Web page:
For the sake of those who have autism in the here and now, as well as for the families that love and support them, we need to make a change in the way we view the spectrum in the first place. Instead of focusing only on eradicating autism as a “problem,” we should view it for what it really is: an acceptable difference in communication and expression found in people who deserve the same chance at life that those who are neurotypical get to enjoy.
A wise friend of mine told me that the best parts of who she is, the greatest talents and gifts that she can share with the world, are only a part of her because she has Asperger’s. The same can be said about many famous people believed to have been on the spectrum--people like classical poet Emily Dickinson, prodigious composer Wolfgang Amadeus Mozart, and even science and mathematics giant Albert Einstein. Fueled by high intelligence, unique thought processes, and extreme attention to detail, they were able to contribute to their world in a way that only they could.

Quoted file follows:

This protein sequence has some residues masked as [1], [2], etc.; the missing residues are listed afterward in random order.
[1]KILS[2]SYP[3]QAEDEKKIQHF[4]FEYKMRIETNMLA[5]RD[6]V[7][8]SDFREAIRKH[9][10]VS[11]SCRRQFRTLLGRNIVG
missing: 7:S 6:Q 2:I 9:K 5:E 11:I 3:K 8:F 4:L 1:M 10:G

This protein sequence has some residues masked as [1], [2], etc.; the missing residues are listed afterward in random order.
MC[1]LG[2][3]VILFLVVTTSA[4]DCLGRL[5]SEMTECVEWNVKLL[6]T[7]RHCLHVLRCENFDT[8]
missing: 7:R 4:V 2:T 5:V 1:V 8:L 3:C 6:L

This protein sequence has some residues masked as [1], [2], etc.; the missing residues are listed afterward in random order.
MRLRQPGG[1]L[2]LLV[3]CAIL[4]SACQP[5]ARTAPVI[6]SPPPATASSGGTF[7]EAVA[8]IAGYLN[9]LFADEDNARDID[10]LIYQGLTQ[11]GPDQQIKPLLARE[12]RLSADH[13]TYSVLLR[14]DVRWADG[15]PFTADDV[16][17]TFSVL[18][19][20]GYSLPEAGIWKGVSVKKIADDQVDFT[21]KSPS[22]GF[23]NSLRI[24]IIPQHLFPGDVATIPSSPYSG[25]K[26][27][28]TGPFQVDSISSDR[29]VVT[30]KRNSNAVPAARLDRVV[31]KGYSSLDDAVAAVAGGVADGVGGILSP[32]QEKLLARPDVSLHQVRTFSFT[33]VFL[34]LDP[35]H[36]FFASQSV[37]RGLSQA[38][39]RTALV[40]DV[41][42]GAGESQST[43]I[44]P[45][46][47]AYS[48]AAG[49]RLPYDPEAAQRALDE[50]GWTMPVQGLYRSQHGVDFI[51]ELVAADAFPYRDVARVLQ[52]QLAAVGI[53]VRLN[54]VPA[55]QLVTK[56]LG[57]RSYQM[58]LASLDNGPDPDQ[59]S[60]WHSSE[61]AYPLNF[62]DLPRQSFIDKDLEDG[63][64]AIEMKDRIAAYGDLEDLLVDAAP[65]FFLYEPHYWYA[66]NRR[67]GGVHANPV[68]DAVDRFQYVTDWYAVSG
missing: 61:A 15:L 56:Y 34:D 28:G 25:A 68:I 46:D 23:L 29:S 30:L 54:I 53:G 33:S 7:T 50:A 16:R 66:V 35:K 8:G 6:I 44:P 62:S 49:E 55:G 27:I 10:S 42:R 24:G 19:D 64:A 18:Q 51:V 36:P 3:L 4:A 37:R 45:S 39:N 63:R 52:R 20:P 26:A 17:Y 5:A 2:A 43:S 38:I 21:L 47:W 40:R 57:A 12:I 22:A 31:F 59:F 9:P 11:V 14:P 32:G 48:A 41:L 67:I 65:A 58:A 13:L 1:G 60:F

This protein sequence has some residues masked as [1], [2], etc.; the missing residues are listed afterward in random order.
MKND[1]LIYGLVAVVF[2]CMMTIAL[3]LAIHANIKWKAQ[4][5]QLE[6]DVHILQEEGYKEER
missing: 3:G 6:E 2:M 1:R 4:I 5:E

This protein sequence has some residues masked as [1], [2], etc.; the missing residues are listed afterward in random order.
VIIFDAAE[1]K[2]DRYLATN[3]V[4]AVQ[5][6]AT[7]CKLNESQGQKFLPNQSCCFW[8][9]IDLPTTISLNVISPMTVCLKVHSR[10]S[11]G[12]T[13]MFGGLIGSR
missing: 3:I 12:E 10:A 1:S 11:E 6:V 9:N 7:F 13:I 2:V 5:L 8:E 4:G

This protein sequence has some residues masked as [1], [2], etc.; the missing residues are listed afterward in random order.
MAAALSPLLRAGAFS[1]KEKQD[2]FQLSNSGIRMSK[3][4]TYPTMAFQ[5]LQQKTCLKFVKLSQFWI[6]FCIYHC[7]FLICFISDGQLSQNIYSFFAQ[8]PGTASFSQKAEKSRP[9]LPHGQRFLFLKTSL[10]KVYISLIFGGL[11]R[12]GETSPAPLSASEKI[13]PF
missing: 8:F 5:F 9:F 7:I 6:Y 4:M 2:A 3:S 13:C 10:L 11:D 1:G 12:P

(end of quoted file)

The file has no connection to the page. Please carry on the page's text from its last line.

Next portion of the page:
I once read a French proverb that said, “Wherever life plants you, bloom with grace.” I think there is a lot of wisdom in this; we are all born in different circumstances, and for some, that means that there are things they can't do that others can. However, everyone with the capacity to understand it has a choice to do the best they can in life, to bloom where planted with determination and grace. As I mentioned earlier, this can be difficult because society does not always support those who are different.
A fundamental change in the way we view autism and other differences in mental ability needs to take place if we want more Einsteins to rise up and reach their full potential.
And a change of heart is needed if we want to make our best attempt at truly sharing the one thing that connects us all: love. Because that is what neurodiversity is all about--recognizing that we are all different from each other, and that not only are these differences okay, but they can also amount to something incredible if we support each other and strive to understand what makes us all unique.